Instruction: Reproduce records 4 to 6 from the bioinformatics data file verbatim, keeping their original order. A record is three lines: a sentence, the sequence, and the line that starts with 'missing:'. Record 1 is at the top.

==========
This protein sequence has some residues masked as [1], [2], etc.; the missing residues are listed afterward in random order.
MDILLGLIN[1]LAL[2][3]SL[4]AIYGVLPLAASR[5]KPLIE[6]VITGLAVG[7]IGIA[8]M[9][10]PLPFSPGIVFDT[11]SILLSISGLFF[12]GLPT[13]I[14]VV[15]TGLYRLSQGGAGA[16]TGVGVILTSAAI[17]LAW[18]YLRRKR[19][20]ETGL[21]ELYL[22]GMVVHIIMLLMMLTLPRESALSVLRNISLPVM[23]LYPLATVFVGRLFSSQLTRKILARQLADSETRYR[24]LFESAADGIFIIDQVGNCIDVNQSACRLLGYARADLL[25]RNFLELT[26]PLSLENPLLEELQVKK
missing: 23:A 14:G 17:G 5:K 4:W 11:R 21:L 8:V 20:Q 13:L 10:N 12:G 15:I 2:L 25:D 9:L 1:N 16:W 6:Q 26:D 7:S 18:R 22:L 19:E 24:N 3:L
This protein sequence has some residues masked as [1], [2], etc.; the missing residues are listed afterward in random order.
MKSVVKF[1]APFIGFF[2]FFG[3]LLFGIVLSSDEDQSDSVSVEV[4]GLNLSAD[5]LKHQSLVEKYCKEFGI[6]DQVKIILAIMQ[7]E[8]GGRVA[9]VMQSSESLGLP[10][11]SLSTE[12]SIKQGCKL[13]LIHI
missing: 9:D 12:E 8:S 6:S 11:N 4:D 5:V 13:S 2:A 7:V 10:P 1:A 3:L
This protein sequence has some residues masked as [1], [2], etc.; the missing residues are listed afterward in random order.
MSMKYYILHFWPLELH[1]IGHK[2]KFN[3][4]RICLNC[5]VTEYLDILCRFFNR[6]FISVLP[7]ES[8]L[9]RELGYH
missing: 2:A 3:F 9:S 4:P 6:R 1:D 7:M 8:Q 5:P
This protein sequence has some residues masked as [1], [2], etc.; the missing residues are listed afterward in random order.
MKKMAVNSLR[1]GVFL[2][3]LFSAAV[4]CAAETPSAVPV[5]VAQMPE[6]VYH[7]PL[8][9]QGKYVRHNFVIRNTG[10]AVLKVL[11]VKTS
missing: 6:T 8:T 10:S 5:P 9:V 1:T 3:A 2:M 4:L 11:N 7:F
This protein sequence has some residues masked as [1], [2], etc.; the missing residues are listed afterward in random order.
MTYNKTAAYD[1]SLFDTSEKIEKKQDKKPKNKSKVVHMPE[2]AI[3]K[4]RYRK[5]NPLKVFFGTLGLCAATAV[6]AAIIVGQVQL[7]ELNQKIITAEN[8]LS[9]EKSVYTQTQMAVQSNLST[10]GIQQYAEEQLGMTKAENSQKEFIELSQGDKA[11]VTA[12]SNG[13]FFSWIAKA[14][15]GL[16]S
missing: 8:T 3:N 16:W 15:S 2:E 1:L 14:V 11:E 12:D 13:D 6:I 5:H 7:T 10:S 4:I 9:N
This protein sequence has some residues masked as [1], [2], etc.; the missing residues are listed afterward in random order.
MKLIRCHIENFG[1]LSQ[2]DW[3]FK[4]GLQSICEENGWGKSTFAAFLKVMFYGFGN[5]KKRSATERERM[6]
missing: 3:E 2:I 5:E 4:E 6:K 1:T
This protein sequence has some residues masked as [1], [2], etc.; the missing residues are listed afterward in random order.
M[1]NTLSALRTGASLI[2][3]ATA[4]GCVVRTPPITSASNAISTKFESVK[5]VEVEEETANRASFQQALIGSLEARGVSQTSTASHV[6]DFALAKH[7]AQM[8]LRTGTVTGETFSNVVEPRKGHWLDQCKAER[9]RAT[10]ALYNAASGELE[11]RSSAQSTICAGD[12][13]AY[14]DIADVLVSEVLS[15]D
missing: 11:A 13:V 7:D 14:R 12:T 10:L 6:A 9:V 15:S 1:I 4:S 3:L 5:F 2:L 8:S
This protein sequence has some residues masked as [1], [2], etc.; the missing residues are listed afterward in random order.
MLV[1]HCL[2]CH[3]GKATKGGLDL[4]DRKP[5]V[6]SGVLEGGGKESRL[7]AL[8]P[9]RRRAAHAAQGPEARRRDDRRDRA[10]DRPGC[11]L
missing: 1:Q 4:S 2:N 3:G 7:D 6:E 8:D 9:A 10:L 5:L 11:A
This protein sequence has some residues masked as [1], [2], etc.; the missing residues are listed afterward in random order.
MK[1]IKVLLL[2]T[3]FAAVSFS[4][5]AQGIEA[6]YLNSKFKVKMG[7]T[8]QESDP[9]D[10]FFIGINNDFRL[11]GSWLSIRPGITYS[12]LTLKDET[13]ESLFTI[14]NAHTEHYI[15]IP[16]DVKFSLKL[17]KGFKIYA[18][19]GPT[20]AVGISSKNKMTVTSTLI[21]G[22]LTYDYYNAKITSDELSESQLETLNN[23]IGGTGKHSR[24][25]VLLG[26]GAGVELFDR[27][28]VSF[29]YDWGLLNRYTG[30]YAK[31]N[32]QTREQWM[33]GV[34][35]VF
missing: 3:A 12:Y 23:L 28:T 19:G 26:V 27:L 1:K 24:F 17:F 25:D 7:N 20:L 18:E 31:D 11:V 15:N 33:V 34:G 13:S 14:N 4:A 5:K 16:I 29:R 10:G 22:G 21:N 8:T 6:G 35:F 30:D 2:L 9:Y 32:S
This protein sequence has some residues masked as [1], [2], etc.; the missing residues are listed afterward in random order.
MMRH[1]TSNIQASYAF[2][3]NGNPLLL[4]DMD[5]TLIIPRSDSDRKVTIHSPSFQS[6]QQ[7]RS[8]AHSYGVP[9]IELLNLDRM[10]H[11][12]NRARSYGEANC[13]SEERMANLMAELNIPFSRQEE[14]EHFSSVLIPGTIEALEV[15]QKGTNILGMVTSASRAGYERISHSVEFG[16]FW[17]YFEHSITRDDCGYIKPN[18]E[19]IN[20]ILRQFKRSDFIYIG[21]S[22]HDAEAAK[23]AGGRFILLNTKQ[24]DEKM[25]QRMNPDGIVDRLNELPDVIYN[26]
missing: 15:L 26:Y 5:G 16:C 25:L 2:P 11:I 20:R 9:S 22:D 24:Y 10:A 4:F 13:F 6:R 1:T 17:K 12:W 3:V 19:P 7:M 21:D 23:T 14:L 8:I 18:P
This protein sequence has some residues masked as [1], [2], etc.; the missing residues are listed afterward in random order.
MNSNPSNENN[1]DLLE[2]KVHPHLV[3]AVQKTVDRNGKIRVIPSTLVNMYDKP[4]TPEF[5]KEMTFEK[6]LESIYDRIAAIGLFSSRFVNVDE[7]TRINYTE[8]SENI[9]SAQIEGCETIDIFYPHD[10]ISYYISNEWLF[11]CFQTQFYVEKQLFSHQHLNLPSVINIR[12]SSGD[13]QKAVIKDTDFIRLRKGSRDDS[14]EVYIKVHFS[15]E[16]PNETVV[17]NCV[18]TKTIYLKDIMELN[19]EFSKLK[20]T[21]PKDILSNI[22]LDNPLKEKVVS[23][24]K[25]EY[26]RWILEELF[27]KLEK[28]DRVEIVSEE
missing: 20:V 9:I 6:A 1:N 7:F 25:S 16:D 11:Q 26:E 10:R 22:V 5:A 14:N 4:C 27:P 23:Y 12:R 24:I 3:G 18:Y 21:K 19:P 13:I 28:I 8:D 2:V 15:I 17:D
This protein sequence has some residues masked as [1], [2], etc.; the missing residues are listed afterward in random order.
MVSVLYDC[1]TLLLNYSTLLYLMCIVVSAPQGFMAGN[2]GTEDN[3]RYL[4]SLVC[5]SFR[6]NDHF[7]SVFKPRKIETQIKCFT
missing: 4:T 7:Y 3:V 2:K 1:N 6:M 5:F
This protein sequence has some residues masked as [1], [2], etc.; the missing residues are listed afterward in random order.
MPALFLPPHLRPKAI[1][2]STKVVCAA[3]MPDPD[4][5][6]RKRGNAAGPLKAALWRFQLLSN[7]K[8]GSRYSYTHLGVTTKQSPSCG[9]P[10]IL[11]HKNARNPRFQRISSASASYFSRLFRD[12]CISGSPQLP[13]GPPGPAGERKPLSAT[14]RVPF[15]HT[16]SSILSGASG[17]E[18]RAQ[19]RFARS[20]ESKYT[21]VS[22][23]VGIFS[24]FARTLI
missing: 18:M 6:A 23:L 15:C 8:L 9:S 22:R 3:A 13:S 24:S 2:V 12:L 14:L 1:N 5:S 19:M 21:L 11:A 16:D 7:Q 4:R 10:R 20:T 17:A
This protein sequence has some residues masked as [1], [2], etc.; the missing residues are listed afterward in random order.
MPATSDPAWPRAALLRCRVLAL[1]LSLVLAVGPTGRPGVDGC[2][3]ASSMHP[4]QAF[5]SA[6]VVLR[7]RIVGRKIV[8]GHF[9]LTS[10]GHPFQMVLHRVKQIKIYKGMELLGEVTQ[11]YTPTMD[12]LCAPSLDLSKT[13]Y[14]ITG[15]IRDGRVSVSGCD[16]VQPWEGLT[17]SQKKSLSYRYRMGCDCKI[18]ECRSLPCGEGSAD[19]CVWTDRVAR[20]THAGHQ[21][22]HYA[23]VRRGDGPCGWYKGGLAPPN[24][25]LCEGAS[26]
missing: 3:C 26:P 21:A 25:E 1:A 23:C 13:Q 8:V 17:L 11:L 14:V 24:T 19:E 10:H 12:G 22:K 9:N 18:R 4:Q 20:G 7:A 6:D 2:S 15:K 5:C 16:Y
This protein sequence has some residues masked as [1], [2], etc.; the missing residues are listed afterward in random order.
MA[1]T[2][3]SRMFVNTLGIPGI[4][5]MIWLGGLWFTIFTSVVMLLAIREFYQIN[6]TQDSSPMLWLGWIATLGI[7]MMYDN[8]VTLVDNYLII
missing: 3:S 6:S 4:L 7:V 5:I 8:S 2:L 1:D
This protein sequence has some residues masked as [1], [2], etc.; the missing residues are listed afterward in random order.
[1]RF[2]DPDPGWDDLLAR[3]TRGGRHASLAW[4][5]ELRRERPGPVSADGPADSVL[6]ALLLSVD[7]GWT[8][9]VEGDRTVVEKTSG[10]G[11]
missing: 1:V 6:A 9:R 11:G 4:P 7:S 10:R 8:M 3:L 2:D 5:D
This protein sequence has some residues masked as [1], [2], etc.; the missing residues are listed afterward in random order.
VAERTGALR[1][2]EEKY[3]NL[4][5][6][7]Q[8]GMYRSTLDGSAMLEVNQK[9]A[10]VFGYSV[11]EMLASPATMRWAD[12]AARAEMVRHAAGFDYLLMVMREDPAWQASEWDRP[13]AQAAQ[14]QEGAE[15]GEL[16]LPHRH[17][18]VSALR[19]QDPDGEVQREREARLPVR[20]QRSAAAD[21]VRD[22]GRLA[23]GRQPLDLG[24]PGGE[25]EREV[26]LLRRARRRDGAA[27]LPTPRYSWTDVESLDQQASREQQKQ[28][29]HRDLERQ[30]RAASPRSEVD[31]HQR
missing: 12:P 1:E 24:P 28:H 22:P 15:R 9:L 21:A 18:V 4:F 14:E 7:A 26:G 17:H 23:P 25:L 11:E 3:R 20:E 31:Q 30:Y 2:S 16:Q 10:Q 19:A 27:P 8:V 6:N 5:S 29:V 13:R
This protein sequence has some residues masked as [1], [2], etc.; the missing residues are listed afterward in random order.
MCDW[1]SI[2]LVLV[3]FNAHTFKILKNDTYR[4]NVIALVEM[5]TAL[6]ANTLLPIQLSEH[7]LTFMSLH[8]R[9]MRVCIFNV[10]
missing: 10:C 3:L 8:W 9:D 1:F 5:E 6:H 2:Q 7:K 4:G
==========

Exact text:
This protein sequence has some residues masked as [1], [2], etc.; the missing residues are listed afterward in random order.
MKKMAVNSLR[1]GVFL[2][3]LFSAAV[4]CAAETPSAVPV[5]VAQMPE[6]VYH[7]PL[8][9]QGKYVRHNFVIRNTG[10]AVLKVL[11]VKTS
missing: 6:T 8:T 10:S 5:P 9:V 1:T 3:A 2:M 4:L 11:N 7:F
This protein sequence has some residues masked as [1], [2], etc.; the missing residues are listed afterward in random order.
MTYNKTAAYD[1]SLFDTSEKIEKKQDKKPKNKSKVVHMPE[2]AI[3]K[4]RYRK[5]NPLKVFFGTLGLCAATAV[6]AAIIVGQVQL[7]ELNQKIITAEN[8]LS[9]EKSVYTQTQMAVQSNLST[10]GIQQYAEEQLGMTKAENSQKEFIELSQGDKA[11]VTA[12]SNG[13]FFSWIAKA[14][15]GL[16]S
missing: 8:T 3:N 16:W 15:S 2:E 1:L 14:V 11:E 12:D 13:D 6:I 5:H 7:T 10:S 4:I 9:N
This protein sequence has some residues masked as [1], [2], etc.; the missing residues are listed afterward in random order.
MKLIRCHIENFG[1]LSQ[2]DW[3]FK[4]GLQSICEENGWGKSTFAAFLKVMFYGFGN[5]KKRSATERERM[6]
missing: 3:E 2:I 5:E 4:E 6:K 1:T